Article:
1. Michael Vey (series), by Richard Paul Evans
  2. Fablehaven (series), by Brandon Mull
  3. House of the Scorpion/Lord of Opium, by Nancy Farmer
  4. Harry Potter series, by J. K. Rowling
  5. The Heroes of Olympus series, by Rick Riordan
  6. The Hunger Games (series), by Suzanne Collins
  7. Diary of a Wimpy Kid (series), by Jeff Kinney
  8. Divergent (series), by Veronica Roth
  9. The Maze Runner (series), by James Dashner
  10. Alex Rider series, by Anthony Horowitz


All Others (in alphabetical order)
39 Clues (series), by various authors
Adventurers Wanted series, by M. L. Forman
Artemis Fowl(series), by Eoin Colfer
The Ascendance Trilogy (False Prince), by Jennifer A. Neilsen
Beyonders(series), by Brandon Mull
Big Nate (series), by Lincoln Pierce
The Book of Mormon
Bud, Not Buddy, by Christopher Paul Curtis
The Candy Shop War, by Brandon Mull
Charlie Bone(series), by Jenny Nimmo
Cirque Du Freak series, by Darren Shan
Conspiracy 365 series, by Gabrielle Lord
The Crossover, by Kwame Alexander
Dead End in Norvelt, by Jack Gantos
Ender’s Game(series), by Orson Scott Card
Eragon (series), by Christopher Paolini
Gregor the Overlander(series), by Suzanne Collins
Hatchett (series), by Gary Paulsen
The Hobbit, by J. R. R. Tolkien
Holes, by Louis Sachar
I Funny (series), by James Patterson
I Survived series, by Lauren Tarshis
I Am Number Four(series), by James Dashner
Janitors (series), by Tyler Whitesides
± Jurassic Park, by Michael Crichton
The Kane Chronicles series, by Rick Riordan
Legend (series), by Marie Lu
Leven Thumps(series), by Obert Skye
The Lord of the Rings(series), by J. R. R. Tolkien
Loser, by Jerry Spinelli
The Lost Hero(series), by Rick Riordan
Maximum Ride(series), by James Patterson
Middle School – Get Me Out of Here! by James Patterson
Miss Peregrine’s Peculiar Children series, by Ranson Riggs
Mistborn series, by Brandon Sanderson
The Ephraim Chronicles , by Lee Nelson
Pendragon series, by D. J. MacHale
Rangers Apprentice series, by John Flanagan
Rascal, by Sterling North
Redwall (series), by Brian Jacques
The Secret Zoo(series), by Bryan Chick
The Secrets of the Immortal Nicholas Flamel series, by Michael Scott
Septimus Heap series, by Angie Sage
Series of Unfortunate Events, by Lemony Snickett
The Spiderwick Chronicles series, by Holly Black and Tony DiTerlizzi
The Spook’s Apprentice(series), by Joseph Delaney
Steelheart, by Brandon Sanderson
The Storm Testament(series), by Lee Nelson
Summer Ball (and others), by Mike Lucia
Tennis Shoes Among the Nephites (series), by Chris
Heimerdinger
Theodor Boone series, by John Grisham
The Three Investigators series, by Willlam Arden
Treasure Island, by Robert Louis Stephenson
Twenty Thousand Leagues Under the Sea, by Jules Verne
± Unbroken, by Laura Hilenbrand
Ungifted, by Gordon Korman
Unwanteds(series), by Lisa McMann
Vietnam series by Chris Lynch
The Way of Kings, by Brandon Sanderson
Wonder, by R. J. Palacio
Wool (series), by Hugh Howey
The Wednesday Wars, by Gary D. Schmidt


± Represents a book written for adults

Thursday, July 16, 2015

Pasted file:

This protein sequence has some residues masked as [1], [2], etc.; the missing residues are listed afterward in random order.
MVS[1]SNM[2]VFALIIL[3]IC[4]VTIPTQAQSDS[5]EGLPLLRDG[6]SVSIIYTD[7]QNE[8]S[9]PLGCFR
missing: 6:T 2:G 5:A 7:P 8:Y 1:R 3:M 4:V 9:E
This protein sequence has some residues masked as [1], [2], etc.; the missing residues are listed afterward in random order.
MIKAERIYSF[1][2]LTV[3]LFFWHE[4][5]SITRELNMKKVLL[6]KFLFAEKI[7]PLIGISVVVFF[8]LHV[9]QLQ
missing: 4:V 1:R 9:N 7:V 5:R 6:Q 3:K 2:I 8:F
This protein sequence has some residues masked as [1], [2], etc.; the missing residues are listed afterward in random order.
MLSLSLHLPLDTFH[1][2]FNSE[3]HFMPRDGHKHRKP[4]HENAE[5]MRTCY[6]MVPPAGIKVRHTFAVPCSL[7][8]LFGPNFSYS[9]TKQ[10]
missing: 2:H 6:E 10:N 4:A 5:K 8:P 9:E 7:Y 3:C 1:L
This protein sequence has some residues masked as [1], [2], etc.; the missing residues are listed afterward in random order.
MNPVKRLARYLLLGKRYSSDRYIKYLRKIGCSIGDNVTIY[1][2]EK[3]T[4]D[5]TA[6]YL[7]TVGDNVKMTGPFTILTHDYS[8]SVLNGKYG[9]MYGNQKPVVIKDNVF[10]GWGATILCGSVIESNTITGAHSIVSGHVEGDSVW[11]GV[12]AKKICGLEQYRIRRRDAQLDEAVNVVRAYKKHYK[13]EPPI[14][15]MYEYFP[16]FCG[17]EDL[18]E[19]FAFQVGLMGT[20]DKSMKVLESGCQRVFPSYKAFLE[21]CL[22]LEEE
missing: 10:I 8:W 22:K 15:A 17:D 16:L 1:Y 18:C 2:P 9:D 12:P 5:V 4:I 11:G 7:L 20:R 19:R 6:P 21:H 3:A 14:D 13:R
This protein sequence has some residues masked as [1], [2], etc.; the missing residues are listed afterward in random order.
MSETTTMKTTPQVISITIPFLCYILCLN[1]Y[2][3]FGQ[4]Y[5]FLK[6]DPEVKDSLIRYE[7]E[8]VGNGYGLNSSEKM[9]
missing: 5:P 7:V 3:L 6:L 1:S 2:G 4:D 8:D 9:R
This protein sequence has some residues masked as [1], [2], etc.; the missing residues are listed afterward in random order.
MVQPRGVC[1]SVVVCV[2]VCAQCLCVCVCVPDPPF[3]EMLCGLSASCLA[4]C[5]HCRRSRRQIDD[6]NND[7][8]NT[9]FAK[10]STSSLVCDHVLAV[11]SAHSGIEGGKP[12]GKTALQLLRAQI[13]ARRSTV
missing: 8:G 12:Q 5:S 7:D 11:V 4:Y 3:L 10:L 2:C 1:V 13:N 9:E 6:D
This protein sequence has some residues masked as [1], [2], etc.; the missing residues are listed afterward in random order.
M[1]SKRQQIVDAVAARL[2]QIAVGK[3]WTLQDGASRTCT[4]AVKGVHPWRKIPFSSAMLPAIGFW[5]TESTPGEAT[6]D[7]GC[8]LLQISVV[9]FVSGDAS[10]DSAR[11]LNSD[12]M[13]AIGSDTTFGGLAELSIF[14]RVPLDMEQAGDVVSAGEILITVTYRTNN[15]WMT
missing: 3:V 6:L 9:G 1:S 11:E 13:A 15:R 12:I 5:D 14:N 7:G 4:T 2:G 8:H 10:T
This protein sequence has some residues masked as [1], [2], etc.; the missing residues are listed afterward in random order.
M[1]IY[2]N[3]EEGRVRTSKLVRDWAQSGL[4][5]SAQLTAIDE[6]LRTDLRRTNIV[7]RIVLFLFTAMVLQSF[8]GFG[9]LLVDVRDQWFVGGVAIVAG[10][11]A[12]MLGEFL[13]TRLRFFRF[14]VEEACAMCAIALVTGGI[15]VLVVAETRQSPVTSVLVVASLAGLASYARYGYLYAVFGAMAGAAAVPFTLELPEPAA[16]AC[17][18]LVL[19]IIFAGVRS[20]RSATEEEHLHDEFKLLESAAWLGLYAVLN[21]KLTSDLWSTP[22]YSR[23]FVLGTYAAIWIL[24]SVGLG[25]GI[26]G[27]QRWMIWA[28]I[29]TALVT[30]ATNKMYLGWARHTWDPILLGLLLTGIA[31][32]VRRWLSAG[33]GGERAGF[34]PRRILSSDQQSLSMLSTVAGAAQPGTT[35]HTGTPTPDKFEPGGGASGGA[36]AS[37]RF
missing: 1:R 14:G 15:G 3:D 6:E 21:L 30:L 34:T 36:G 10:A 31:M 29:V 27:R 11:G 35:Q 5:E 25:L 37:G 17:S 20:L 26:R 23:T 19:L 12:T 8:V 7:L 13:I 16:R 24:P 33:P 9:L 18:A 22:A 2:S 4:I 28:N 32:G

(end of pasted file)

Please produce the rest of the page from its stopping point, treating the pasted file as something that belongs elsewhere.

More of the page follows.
I am a Polar Bear


 
I am a Polar Bear. This epiphany came to me shortly after a Relief Society workshop I attended in Layton, Utah almost 20 years ago. A woman who was a registered dietitian and worked with professional sports players was talking to our stake about nutrition and body image.
 
She began her presentation in a novel way. On the projector she displayed beautiful photos of animals – they were National Geographic quality pictures. She encouraged us to think about them as creations of our Heavenly Father and to note the variety and individuality of each different species. As a lover of the outdoors and a watcher of PBS nature specials, she had me hooked.
 
Perhaps you’ve already guessed where she was going with her presentation. I, however, was simply caught up in the beauty of all those amazing animals. She concluded her slide show with a giraffe and asked the women in attendance to switch gears. She said something along the lines of, “This is a giraffe. We’ve been enjoying looking at various animals created by our Heavenly Father. We would never expect any one of those creatures to try to look like a giraffe, but that’s exactly what we do as people. Instead of enjoying the variety and individuality of the human race, we’ve fallen into the trap of thinking that somehow we should all look alike. That somehow, as women, we can all fit the physique of the giraffe.”
 
In that moment I saw the absurdness of the ruse I’d fallen under. There was no way I was ever going to be a giraffe! After only a moment of thought, I knew exactly what animal was a fit for me metaphorically – the polar bear.
 
First of all, I’m pale. Really pale. Back when I was engaged to be married I was adjusting my pant leg and my soon-to-be sister-in-law noticed how white my leg was. “Is that your leg?” she asked. “Or are you wearing white nylons?” A little embarrassed, I assured her that it was definitely my leg. The polar bears and I have paleness in common.
 
Next on my list of similarities to the polar bear is my size. Of course I’m not really the size of an adult polar bear (300 to 500 lbs. for a female), but polar bears are the largest species of bear. And I am a rather large person.